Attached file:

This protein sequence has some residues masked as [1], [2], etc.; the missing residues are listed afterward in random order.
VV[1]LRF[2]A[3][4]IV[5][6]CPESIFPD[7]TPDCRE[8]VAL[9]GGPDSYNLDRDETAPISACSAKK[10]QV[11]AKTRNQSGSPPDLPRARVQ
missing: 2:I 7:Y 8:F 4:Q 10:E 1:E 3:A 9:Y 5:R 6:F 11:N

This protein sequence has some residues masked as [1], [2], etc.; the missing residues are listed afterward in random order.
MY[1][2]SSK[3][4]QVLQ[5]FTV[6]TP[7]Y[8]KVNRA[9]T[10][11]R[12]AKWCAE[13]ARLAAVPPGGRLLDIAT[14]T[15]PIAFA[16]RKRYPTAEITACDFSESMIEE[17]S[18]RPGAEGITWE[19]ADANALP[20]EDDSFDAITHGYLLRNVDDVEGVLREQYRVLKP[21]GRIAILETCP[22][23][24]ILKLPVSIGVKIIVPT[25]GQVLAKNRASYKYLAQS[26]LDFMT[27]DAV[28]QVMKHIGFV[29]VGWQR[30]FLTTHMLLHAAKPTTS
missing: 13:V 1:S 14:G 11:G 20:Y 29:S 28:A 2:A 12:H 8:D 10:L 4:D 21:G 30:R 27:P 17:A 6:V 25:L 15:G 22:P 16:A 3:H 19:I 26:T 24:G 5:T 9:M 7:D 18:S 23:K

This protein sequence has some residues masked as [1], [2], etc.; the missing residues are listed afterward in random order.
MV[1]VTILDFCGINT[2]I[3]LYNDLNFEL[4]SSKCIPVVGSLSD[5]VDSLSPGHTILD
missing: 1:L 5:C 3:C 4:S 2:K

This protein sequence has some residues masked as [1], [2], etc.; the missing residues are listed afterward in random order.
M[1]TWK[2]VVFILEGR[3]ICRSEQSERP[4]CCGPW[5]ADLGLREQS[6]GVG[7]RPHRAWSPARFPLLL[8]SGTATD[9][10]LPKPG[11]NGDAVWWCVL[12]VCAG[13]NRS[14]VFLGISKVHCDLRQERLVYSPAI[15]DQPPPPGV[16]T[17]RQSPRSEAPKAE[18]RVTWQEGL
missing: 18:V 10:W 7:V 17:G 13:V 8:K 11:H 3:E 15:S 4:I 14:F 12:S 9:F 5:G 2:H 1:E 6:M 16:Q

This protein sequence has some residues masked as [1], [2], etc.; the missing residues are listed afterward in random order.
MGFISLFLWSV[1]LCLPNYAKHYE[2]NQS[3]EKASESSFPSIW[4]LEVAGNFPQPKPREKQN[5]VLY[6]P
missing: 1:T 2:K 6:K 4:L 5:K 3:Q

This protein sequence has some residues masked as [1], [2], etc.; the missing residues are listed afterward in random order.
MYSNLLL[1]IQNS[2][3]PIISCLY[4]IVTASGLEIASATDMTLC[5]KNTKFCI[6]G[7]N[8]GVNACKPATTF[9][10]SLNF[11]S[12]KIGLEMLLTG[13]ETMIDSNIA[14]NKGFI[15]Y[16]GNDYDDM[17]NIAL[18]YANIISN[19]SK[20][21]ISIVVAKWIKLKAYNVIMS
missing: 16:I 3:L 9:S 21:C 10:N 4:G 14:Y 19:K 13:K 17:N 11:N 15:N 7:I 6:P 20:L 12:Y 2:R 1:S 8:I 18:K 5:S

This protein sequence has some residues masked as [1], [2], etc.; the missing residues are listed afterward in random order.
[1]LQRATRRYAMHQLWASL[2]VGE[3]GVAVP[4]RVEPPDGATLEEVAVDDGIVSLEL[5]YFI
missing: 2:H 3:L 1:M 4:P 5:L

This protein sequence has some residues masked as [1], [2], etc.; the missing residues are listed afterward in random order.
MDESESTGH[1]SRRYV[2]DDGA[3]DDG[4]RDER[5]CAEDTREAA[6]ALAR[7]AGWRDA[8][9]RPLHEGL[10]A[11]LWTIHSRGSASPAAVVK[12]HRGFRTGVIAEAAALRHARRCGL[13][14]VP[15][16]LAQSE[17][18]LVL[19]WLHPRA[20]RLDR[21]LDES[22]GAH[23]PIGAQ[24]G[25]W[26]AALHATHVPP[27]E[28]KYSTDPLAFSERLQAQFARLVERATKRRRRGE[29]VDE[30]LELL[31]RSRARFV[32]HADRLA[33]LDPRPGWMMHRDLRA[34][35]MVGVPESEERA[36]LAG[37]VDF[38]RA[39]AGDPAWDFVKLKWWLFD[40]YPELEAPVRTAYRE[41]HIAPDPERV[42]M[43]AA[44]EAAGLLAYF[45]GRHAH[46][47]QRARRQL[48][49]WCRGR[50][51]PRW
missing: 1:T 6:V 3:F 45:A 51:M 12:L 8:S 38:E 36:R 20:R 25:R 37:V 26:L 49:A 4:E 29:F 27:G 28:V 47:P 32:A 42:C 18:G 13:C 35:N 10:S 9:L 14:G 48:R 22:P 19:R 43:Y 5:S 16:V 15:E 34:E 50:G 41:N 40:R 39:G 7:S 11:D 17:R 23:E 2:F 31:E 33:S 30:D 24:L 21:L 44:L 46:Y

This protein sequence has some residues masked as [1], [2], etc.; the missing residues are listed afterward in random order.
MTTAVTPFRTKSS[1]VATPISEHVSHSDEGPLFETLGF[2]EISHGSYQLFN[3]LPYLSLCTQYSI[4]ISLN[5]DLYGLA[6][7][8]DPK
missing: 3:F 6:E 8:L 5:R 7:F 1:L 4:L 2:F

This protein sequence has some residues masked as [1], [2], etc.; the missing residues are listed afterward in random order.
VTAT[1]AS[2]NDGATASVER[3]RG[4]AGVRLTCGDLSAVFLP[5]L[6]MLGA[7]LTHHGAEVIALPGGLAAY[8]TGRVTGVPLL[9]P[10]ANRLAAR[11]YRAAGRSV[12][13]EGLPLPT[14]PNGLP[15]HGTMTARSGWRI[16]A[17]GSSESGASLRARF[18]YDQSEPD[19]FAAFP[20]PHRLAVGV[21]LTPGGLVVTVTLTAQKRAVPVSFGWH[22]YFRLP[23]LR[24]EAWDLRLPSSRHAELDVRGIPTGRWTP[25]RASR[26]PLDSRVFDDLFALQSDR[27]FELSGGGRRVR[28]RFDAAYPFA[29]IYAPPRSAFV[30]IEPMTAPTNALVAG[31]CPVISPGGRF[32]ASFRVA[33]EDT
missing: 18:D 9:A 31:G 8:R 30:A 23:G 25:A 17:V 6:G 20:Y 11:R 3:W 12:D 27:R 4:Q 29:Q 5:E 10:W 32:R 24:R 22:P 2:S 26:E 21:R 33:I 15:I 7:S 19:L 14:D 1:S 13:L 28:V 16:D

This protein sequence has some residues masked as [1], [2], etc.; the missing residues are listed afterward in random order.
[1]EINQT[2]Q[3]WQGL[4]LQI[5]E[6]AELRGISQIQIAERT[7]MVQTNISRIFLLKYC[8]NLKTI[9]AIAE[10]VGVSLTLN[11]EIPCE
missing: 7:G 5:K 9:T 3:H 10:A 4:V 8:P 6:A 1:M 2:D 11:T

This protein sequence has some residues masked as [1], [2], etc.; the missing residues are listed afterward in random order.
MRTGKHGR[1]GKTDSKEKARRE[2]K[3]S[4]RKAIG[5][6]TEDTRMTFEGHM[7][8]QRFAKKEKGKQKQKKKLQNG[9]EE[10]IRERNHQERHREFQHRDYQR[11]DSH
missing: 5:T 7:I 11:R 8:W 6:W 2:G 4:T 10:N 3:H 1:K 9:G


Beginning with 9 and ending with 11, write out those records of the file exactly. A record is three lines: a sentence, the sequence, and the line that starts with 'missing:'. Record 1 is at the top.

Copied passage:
This protein sequence has some residues masked as [1], [2], etc.; the missing residues are listed afterward in random order.
MTTAVTPFRTKSS[1]VATPISEHVSHSDEGPLFETLGF[2]EISHGSYQLFN[3]LPYLSLCTQYSI[4]ISLN[5]DLYGLA[6][7][8]DPK
missing: 3:F 6:E 8:L 5:R 7:F 1:L 4:L 2:F

This protein sequence has some residues masked as [1], [2], etc.; the missing residues are listed afterward in random order.
VTAT[1]AS[2]NDGATASVER[3]RG[4]AGVRLTCGDLSAVFLP[5]L[6]MLGA[7]LTHHGAEVIALPGGLAAY[8]TGRVTGVPLL[9]P[10]ANRLAAR[11]YRAAGRSV[12][13]EGLPLPT[14]PNGLP[15]HGTMTARSGWRI[16]A[17]GSSESGASLRARF[18]YDQSEPD[19]FAAFP[20]PHRLAVGV[21]LTPGGLVVTVTLTAQKRAVPVSFGWH[22]YFRLP[23]LR[24]EAWDLRLPSSRHAELDVRGIPTGRWTP[25]RASR[26]PLDSRVFDDLFALQSDR[27]FELSGGGRRVR[28]RFDAAYPFA[29]IYAPPRSAFV[30]IEPMTAPTNALVAG[31]CPVISPGGRF[32]ASFRVA[33]EDT
missing: 18:D 9:A 31:G 8:R 30:A 23:G 25:A 17:V 6:G 20:Y 11:R 3:W 12:D 27:R 4:Q 29:Q 5:E 10:W 32:R 24:R 22:P 2:S 26:E 21:R 33:I 15:I 7:S 19:L 14:D 1:S 13:L 28:V 16:D

This protein sequence has some residues masked as [1], [2], etc.; the missing residues are listed afterward in random order.
[1]EINQT[2]Q[3]WQGL[4]LQI[5]E[6]AELRGISQIQIAERT[7]MVQTNISRIFLLKYC[8]NLKTI[9]AIAE[10]VGVSLTLN[11]EIPCE
missing: 7:G 5:K 9:T 3:H 10:A 4:V 8:P 6:A 1:M 2:D 11:T